Learning about Grand Challenges, learning about myself...
Being an only child of immigrant parents means that I am the first person they come to ask for help whenever they don’t understand something they need to do in English. Normally, I like to do all the research and consider all the questions before I act on something. So before I try to help my parents, I always try to understand their problem and its background. Because of that, it takes me a very long time to complete the task. That’s why my parents always say that I work like an American now because they noticed how much longer it takes Americans to build infrastructure compared to the Chinese.
This past weekend, every GCIL team was hustling to get the draft of their report done. My team spent most of the weekend finishing our prototype for our project. Everything for this report was happening so fast this past week that my mind couldn’t keep up with the process of considering all the questions and options. I felt lost at multiple points during the week. We spent all Sunday on our report; my mind was exhausted from our work and I thought frisbee would be a good outlet for me to unclog my mind. I was ready to pull an all nighter for this report.
However, once I came back from a liberating frisbee game that I missed dearly, I found out that my group had practically finished the report. There was an immediate sense of guilt that crushed my body. I only did some minor stuff in the appendix and I felt guilty that I was playing frisbee while my team was working. I felt like I let the team down. All I wanted to do was to keep working to make up for the work I missed that night. But instead, I stayed up late staring at the computer and beating myself up in my head.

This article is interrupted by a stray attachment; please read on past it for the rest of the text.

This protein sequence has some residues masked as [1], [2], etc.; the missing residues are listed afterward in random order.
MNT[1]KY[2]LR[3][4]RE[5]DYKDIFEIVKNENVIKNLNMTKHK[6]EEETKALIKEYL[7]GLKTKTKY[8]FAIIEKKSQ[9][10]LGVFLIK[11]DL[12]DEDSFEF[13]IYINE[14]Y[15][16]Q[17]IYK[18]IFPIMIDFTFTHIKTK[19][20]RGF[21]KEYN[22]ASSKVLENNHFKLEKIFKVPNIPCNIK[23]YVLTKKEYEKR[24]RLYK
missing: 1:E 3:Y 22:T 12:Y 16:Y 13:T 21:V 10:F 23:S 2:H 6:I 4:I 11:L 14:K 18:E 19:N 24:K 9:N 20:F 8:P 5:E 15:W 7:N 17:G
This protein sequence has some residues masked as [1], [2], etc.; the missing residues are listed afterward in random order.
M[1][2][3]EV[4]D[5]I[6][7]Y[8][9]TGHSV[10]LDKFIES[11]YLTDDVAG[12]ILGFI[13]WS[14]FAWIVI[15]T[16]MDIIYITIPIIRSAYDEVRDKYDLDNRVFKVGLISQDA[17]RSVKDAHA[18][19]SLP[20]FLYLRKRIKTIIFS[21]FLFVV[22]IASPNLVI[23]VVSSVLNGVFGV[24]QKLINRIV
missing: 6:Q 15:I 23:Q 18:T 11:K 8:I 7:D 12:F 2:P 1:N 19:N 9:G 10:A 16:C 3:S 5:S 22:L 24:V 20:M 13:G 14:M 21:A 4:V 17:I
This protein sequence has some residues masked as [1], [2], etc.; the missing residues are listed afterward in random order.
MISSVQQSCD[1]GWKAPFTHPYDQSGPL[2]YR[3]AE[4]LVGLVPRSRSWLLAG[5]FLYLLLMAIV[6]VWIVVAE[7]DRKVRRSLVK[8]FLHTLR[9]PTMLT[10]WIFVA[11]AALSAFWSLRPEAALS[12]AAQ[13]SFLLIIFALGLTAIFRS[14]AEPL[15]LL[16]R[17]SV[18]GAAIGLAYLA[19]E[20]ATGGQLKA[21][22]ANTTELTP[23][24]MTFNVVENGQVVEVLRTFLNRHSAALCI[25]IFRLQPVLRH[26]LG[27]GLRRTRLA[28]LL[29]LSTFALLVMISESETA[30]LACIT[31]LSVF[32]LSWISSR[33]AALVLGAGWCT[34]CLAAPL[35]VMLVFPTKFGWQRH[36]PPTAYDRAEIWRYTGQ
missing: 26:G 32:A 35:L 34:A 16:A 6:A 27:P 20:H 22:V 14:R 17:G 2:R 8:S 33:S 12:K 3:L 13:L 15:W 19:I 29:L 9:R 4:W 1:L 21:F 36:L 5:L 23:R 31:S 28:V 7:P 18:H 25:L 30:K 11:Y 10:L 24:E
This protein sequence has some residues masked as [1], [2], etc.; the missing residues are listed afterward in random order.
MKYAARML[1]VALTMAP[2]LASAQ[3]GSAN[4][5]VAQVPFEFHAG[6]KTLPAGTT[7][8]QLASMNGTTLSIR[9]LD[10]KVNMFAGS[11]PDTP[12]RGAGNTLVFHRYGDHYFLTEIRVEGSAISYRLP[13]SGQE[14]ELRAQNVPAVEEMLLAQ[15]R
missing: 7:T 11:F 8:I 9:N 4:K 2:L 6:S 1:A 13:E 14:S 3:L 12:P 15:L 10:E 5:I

After getting some rest the next day, I realized that if I keep focusing on being mad at myself, I will only hurt the team even more. It was the feeling of losing control on what the project was about that almost caused me to break down. The feeling of being lost when everything seems impossible to achieve must be what it is like for others trying to solve other Grand Challenges, too. I remember my coach telling me that one can only focus on the controllables in those moments. So, I made a list of my strengths and refocused myself on the roles I can take to help my team for this project. Being on the GCIL program not only taught me how to do design thinking and how to find a solution to a problem, it taught me how to work in a team and much more about myself than what a normal classroom would have done.